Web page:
The mighty Laurelhurst Theater has been having a '60s film fest of sorts during the last few weeks, which has given me the rare opportunity to see some of the favorite films of my yoot on the big screen. Those of you who grew up in the Chicago area during the 60s and early 70s may remember as fondly as I the venerable "Family Classics" with Frazier Thomas that aired on Sunday afternoons on WGN -- or, and one must adapt an "old man voice" here: "in my day it was just channel 9." Apparently, Frazier picked out the films himself that he thought would be good viewing for the kiddies, and ran them in heavy rotation. So I had the chance to get to know some great films that were made before I was born, like "War of the Worlds" and "The Time Machine." Fortuitously, the films the Laurelhurst is playing intersects nicely with the Family Classics films, so I couldn't pass up the chance last Saturday to see "Mysterious Island," the film that first made me recognize the importance of a kick ass film score, and yesterday the unassailable awesomeness that is "Jason and the Argonauts," both on the big screen. Actors? Directors? Pffft! Who cares when you have the legendary Ray Harryhausen doing the special effects, and the even MORE legendary Bernard Herrmann doing the music? Blissful, I tells ya!

A couple of posts ago, I mentioned how much I liked the movie "300," despite its pedestrian script and flagrant historical inaccuracies. I based this opinion largely on its jaw-dropping visual style. But watching "Jason and the Argonauts," which was made in 1963, made me wonder how well "300" would hold up in 40 years. I mean, answer this question:

Who's the bigger bad ass?

I gotta say, I think it's the guys what ain't got no skin. But it does make one wonder if the ubiquitous, push-button nature of CGI has robbed film of some of its magic. Or maybe I'm just getting older and the final product means more if I know that some old dude in his garage took 4 months to produce a fight with skeletons that only lasted two minutes on screen. I guess it's just the heart involved. You can feel the passion in "Jason and the Argonauts." Passionate CGI, well, perhaps that's just a little bit harder to render.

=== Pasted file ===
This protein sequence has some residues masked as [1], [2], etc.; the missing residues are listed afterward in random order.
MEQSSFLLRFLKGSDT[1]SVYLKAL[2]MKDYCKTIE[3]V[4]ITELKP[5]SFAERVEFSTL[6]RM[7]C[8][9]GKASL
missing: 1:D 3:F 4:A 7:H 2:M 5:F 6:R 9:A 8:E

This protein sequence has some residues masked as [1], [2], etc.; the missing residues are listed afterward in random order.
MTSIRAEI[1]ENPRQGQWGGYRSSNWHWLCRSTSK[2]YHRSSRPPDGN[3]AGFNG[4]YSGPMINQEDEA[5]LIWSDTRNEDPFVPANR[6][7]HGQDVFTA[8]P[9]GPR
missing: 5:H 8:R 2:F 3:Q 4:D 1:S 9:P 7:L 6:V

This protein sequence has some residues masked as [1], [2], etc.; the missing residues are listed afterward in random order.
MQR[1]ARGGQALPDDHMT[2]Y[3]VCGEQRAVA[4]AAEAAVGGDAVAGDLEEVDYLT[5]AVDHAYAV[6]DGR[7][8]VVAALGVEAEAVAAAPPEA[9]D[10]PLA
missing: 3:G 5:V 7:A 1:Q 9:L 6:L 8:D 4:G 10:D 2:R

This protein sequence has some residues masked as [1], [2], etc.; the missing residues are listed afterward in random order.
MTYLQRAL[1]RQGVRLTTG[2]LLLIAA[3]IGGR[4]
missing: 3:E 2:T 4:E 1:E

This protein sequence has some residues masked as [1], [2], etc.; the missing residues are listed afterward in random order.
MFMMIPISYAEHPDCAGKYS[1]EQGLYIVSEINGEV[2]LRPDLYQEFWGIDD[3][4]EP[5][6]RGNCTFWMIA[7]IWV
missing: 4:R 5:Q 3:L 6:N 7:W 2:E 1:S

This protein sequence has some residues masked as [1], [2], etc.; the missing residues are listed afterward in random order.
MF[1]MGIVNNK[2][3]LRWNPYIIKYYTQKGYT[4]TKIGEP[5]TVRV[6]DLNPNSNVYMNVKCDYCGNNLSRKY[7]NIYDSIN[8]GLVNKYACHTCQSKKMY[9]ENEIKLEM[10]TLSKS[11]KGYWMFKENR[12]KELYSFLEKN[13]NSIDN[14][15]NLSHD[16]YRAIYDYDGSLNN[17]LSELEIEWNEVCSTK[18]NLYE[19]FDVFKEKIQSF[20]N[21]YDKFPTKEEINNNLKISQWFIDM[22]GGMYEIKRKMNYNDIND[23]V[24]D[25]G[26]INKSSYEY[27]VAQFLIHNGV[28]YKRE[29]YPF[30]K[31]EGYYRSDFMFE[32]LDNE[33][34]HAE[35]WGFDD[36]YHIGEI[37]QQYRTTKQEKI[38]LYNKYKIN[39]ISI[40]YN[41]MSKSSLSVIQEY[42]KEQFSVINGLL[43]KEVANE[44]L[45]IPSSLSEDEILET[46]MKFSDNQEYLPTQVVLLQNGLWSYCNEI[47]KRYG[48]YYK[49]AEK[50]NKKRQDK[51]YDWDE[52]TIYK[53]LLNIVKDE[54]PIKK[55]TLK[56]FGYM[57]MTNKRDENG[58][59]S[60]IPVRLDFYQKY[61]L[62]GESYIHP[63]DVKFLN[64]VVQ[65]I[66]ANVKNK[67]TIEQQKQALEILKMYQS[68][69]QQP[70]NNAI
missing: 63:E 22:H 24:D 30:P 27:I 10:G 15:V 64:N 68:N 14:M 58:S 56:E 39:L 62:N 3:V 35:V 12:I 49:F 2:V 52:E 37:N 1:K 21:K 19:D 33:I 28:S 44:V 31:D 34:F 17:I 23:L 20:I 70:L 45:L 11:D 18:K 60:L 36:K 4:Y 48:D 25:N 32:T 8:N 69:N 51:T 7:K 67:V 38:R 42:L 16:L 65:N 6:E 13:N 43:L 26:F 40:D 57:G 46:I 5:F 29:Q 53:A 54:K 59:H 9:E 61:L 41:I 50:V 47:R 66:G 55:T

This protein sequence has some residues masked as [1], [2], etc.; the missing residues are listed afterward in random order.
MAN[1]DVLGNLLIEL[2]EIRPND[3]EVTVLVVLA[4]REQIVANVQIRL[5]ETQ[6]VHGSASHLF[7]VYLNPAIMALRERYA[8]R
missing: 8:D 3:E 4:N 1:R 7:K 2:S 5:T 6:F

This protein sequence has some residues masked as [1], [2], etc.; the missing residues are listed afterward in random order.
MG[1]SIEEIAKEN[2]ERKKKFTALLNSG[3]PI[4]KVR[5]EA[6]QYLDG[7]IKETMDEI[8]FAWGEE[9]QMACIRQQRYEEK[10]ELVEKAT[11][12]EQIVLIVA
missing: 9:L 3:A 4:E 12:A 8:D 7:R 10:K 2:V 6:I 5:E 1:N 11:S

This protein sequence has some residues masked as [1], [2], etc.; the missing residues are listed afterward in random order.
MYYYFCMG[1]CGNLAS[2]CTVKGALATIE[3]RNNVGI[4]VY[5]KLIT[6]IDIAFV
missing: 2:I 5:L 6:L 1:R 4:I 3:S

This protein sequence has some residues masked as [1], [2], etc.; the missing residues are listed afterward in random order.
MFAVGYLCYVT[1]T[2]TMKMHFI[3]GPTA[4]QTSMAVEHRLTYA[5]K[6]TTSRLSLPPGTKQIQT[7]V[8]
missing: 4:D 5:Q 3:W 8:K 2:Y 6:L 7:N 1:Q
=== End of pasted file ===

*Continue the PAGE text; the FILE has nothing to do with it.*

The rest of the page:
Saturday, June 02, 2007


OK, first, the title of this post comes from an article I read once by one of Prince's sound engineers. The article still makes me laugh/cringe.

Anyway, a couple of weeks ago we cleaned out/up the garden and put in some new plants -- my first attempt at...GARDENING! The weather has been mostly sunny and warm since, and after watering on alternate mornings, things are starting to look pretty good already!

My planting choices were entirely practical -- stuff we would eat, not just look at. So we have green beans and corn!

Strawberries! (a few of which I suspect have already been eaten by "Masky," an interloping raccoon we've seen from time to time).

Tomatoes and peppers! Planted in hopes of, later in the summer, making some homemade salsa, plus perhaps some pasta sauce seasoned with thyme, marjoram, oregano and basil that we are also growing in the garden.

I'm sure a lot can go wrong between now and harvest time -- I fear if the corn comes up well I'll have to have Buddy and Pepe sleep in the garden at night to discourage Masky's nighttime visits. But so far so good!